Me, feeling my eyebrows twitch a little: “Oh?”

Her: “It’s not a program that they recognize.”

Me: “Who’s They?” 

Her: “The public school system and administration.” 

Me: “I don’t care what the public school system does.” 

Her, not missing a beat: “Or parochial schools.” 

Me: “I don’t care about that either.” 

Her: “You never know what might happen, things might change. We have some wonderful private schools in town.” 

Me, edging away: “Well, I am committed to home schooling.” 

Her: “They offer scholarships.” 

Me, twitch, twitch: “Both my husband and I are very committed to home schooling. Money doesn’t have anything to do with it.” 

Her: “Well, you never know what might happen. Things might change.” 

And then she told me this story about how she had been in a horrible car accident last year, broken 30 bones in her body, and had only survived because there was an off duty trauma nurse walking by.  “So, you never know what might happen.” She stopped just short of saying, “…it could happen to you!” but I’m pretty sure she was thinking it. She was so……. oddly gleeful at the prospect. It was a little unsettling. 

I made sympathetic mouth noises, but by now my brows had crawled so far up into my hairline, I vaguely wondered if I’d ever see them again. She pounded the message home, telling me “to make sure and have a Plan B, because you never know what could happen, you might get a fantastic job offer! An offer that you wouldn’t be able to turn down, a job you would kill for!” 

“I already have that job.” 

“Oh, really? Where?” 

I just looked at her. “Oh, right,” she said, “Being a mommy.” 

Jim asked me why I didn’t walk out. I think it was because I’ve never had a total stranger talk to me like that before and was morbidly curious to see what she’d say next.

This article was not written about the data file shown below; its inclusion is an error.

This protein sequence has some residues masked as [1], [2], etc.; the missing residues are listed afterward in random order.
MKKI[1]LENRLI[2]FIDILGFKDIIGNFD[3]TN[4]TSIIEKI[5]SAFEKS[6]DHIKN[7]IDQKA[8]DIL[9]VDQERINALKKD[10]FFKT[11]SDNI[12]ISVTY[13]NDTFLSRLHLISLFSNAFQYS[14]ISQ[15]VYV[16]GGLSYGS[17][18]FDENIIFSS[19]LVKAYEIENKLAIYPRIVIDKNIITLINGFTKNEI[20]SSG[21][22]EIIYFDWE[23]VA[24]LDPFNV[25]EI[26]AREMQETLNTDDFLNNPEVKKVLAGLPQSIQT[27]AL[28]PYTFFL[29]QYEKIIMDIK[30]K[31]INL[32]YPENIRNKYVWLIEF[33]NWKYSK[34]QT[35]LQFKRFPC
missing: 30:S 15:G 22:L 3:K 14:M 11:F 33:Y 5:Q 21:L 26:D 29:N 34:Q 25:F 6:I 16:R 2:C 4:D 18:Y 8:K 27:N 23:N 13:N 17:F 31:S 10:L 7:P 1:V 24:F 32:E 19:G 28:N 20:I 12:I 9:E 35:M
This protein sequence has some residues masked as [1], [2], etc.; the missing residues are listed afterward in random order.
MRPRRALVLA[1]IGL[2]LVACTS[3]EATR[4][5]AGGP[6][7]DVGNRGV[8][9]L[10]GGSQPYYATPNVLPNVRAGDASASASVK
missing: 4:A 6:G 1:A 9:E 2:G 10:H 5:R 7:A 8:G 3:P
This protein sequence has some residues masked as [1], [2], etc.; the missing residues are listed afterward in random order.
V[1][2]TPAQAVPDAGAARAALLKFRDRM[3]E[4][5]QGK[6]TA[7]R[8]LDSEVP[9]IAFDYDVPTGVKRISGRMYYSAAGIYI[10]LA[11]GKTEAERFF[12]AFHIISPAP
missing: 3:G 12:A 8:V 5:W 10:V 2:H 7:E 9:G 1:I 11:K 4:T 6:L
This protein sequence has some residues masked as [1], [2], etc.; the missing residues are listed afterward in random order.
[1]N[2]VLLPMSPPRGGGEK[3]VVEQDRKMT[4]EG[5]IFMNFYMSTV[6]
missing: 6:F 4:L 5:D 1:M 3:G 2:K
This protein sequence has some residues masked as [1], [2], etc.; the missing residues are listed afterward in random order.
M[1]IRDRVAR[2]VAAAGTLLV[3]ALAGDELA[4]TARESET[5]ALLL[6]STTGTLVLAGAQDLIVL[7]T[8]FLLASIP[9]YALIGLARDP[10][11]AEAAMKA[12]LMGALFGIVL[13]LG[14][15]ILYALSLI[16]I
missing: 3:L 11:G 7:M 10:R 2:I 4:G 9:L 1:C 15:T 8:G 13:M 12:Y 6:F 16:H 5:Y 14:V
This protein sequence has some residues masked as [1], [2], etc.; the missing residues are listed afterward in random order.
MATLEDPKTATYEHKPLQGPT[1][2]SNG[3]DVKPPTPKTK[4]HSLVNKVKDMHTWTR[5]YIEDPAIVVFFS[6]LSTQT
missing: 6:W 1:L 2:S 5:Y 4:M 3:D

In CategoryNavel Gazing
  • I saw a cookie recipe on Bon Appetite that takes 27 hours from start to finish. And that doesn’t count that you have to make something called Milk Crumbs first. Probably won’t be baking those any time soon.


  • Yesterday afternoon I could hear my neighbor in his backyard talking baby talk to his dog. Really loud, enthusiastic baby talk to a dog that flings himself at the fence growling whenever my kids are outside. It was kind of creepy.


  • I got an email from Room & Board letting me know that the secret to a happy holiday season is a new dining room table. The one I liked was $1600. Without chairs. All these years, I have been having inadequate holidays and I didn’t even know it.


  • Friday night I took Big to Costco. As I was digging through my bag to get the membership card while keeping one hand on my kid and juggling his snack (the secret to shopping with children is to never leave home without food), the enforcer at the door came bobbing out, chirping, “let me show you how to put him in the cart without lifting!” Even though this lady was probably 65 years old and not a threat to me in any way (unless it was to startle me into dropping all my crap), I still do not appreciate having strangers making grabby motions at my children. I gave her a curt, No Thank You and swung him into the cart. She visibly deflated, and then I felt bad for hurting her feelings. But she was LUNGING AT US. So why do I feel guilty?


  • There is something, somewhere in this house that is beeping. Every few minutes, three faint little beeps. I might go mad.


Later —

I located the beeping sound. My husband had left the refrigerator door open. Luckily, we have annoying, condescending appliances to alert us to human error. Every time I put groceries away and the door is open for more than ten seconds, it starts in with the beeping. I have, in fact, actually cursed out the fridge. That’s how I roll.

The fact that I find the fridge so annoying is not going to stop me from plotting revenge on my husband, though. I’m a multi-tasker that way.